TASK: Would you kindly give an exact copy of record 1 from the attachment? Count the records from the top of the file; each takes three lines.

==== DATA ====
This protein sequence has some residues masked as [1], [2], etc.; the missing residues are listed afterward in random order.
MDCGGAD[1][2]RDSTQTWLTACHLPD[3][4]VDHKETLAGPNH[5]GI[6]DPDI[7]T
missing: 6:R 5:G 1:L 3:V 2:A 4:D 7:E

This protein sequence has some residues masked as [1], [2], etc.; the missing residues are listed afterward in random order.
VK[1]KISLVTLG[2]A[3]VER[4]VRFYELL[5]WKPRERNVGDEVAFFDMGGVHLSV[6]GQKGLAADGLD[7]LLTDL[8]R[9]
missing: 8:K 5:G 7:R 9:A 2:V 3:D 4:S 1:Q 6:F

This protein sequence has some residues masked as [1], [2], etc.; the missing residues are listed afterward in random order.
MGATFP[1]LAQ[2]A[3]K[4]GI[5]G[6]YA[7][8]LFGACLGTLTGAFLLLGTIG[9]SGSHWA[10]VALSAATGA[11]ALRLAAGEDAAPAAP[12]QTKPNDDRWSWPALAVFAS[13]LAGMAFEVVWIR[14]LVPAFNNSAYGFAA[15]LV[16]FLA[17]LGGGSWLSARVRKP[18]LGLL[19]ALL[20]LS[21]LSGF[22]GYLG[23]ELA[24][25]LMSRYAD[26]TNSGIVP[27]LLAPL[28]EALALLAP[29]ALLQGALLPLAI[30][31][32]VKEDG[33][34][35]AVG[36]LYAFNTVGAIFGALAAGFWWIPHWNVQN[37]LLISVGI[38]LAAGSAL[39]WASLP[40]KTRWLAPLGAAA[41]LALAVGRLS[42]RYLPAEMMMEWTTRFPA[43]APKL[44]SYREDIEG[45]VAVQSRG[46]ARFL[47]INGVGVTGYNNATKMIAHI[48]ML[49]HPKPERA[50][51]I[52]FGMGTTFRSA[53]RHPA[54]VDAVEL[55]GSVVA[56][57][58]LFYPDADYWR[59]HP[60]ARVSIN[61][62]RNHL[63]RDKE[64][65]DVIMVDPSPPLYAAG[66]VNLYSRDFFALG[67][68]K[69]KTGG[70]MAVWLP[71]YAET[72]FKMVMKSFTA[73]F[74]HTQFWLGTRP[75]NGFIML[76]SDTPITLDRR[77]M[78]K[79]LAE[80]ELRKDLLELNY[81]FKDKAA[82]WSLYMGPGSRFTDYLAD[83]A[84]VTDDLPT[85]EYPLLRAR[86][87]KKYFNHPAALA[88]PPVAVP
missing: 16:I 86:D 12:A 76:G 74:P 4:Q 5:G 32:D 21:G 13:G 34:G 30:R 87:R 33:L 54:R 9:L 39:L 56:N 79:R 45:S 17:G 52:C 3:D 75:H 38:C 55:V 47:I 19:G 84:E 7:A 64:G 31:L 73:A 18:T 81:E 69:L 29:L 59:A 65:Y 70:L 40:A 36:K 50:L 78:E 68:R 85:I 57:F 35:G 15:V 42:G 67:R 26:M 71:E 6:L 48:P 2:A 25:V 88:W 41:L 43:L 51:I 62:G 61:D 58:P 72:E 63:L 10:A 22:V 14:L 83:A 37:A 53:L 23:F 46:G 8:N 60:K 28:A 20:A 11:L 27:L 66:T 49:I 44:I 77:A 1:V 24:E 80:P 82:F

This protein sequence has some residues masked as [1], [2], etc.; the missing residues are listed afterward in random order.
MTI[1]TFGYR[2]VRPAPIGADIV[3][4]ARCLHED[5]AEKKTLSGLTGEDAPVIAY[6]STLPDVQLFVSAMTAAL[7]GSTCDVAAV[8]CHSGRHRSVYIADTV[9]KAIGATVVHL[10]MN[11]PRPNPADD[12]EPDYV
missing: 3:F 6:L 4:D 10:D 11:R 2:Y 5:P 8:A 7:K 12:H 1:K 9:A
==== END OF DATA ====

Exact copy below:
This protein sequence has some residues masked as [1], [2], etc.; the missing residues are listed afterward in random order.
MDCGGAD[1][2]RDSTQTWLTACHLPD[3][4]VDHKETLAGPNH[5]GI[6]DPDI[7]T
missing: 6:R 5:G 1:L 3:V 2:A 4:D 7:E